Journey to Ilulissat

Summer 2022
John Andrews
Thu 17 Jul 2014 12:54

69:14N 051:04W

Voyage to Ilulissat

“So what are the plans for tomorrow?” James asked casually over dinner. “Oh, refuelling, finding out where to get water, sorting out the hydro-generator”, said John. The usual, in other words. ”So no possibility of going to Ilulissat then?” James, Kat and Max had spent the day exploring Aasiaat, and had pretty much covered everything the small town had to offer. They were beguiled by the Lonely Planet’s take on Ilulissat . “This is it. This is why you came to Greenland and spent all that money. Ilulissat is one of these places so spectacular that it just makes everything else pale in comparison. Within walking distance of town you will be confronted with icebergs of such gargantuan proportions that they are truly incomprehensible.” This is the Jacobshaven Isfjord, the northern hemisphere’s biggest glacier at sea level, producing 200,000 tonnes of ice and advancing 40 metres every day in summer. “Absolutely not,” continued John, “there will be far too much ice at this time of the year, we’ll never get in”.  As the evening wore on, however, we noticed that the pilot books were coming out, and later, up in the Fishermen’s Home where we went to access the internet, an ice chart was downloaded. “Well, it says there’s three tenths ice outside Ilulissat – that’s just about navigable for a yacht if we take it carefully. Perhaps we could go and see and turn back if it’s impossible.”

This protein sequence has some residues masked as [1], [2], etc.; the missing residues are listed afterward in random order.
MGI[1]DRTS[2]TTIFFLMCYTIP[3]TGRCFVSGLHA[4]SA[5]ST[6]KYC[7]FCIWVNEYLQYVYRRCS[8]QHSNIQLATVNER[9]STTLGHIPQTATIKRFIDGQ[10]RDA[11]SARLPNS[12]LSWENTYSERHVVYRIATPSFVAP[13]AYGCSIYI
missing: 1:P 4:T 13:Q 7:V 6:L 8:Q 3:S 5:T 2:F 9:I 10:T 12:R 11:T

The following morning dawned foggy and damp. We had our porridge breakfast, refuelled the boat, and by the time we had done that the fog had lifted, the sun had come out, so off we set. We had passed a few icebergs on the way in, but now there was a steady procession of icebergs, of all different shapes and sizes and Kat was in seventh heaven, photographing them all from different angles as they passed by. At one point a great block of ice fell off the side of one of these leviathans and crashed into the sea. Don’t get too close!

 “A whale!” Kat shouted suddenly– “A whale’s tail!”.  And sure enough, a few minutes later, we all saw a whale spout, then the shape of its back and fin as it rolled out of the water, and then, spectacularly, the whole of its distinctive black and white tail, identifying it as a hump-back.

We motored on towards Ilulissat, getting closer and closer to what looked like an impenetrable wall of ice in front of the town. We had been told that ice can look completely impassable, but as you get nearer, leads open up and you can find your way through. We changed course towards the North, to see if it looked easier to get through, but there seemed to be no break in the ice at all. Suddenly we saw two small speed boats chasing along the edge of the ice. They must have come from Ilulissat, so there must be a way through. We turned towards the wall, and sure enough, as we got closer, gaps opened up and we entered the ice.